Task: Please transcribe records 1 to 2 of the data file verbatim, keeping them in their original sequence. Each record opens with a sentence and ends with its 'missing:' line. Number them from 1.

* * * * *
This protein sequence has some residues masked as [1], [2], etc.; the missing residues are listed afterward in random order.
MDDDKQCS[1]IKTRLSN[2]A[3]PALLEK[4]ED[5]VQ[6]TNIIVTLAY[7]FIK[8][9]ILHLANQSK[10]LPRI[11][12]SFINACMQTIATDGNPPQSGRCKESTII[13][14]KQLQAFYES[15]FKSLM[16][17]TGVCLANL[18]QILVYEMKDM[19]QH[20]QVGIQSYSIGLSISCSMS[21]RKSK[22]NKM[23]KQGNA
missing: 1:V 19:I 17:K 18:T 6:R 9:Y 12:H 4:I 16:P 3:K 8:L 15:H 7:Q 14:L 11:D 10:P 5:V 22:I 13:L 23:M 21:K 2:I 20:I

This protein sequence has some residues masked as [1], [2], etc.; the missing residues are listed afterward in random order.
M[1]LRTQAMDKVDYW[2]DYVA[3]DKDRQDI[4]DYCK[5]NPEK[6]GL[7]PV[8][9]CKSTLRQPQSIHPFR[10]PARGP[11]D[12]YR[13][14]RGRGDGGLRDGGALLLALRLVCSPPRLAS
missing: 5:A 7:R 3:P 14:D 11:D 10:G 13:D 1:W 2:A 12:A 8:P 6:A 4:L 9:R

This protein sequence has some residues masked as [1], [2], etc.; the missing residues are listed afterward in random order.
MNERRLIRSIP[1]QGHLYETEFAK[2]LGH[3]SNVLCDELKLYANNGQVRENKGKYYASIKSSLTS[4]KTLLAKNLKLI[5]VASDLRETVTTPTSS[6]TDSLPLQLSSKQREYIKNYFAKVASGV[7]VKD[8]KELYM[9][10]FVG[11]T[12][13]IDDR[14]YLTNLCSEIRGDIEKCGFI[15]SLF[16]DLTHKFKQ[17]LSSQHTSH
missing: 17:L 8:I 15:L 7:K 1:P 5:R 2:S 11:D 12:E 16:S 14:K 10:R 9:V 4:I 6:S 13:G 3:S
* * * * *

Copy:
This protein sequence has some residues masked as [1], [2], etc.; the missing residues are listed afterward in random order.
MDDDKQCS[1]IKTRLSN[2]A[3]PALLEK[4]ED[5]VQ[6]TNIIVTLAY[7]FIK[8][9]ILHLANQSK[10]LPRI[11][12]SFINACMQTIATDGNPPQSGRCKESTII[13][14]KQLQAFYES[15]FKSLM[16][17]TGVCLANL[18]QILVYEMKDM[19]QH[20]QVGIQSYSIGLSISCSMS[21]RKSK[22]NKM[23]KQGNA
missing: 1:V 19:I 17:K 18:T 6:R 9:Y 12:H 4:I 16:P 3:K 8:L 15:H 7:Q 14:L 11:D 10:P 5:V 22:I 13:L 23:M 21:K 2:I 20:I

This protein sequence has some residues masked as [1], [2], etc.; the missing residues are listed afterward in random order.
M[1]LRTQAMDKVDYW[2]DYVA[3]DKDRQDI[4]DYCK[5]NPEK[6]GL[7]PV[8][9]CKSTLRQPQSIHPFR[10]PARGP[11]D[12]YR[13][14]RGRGDGGLRDGGALLLALRLVCSPPRLAS
missing: 5:A 7:R 3:P 14:D 11:D 10:G 13:D 1:W 2:A 12:A 8:P 6:A 4:L 9:R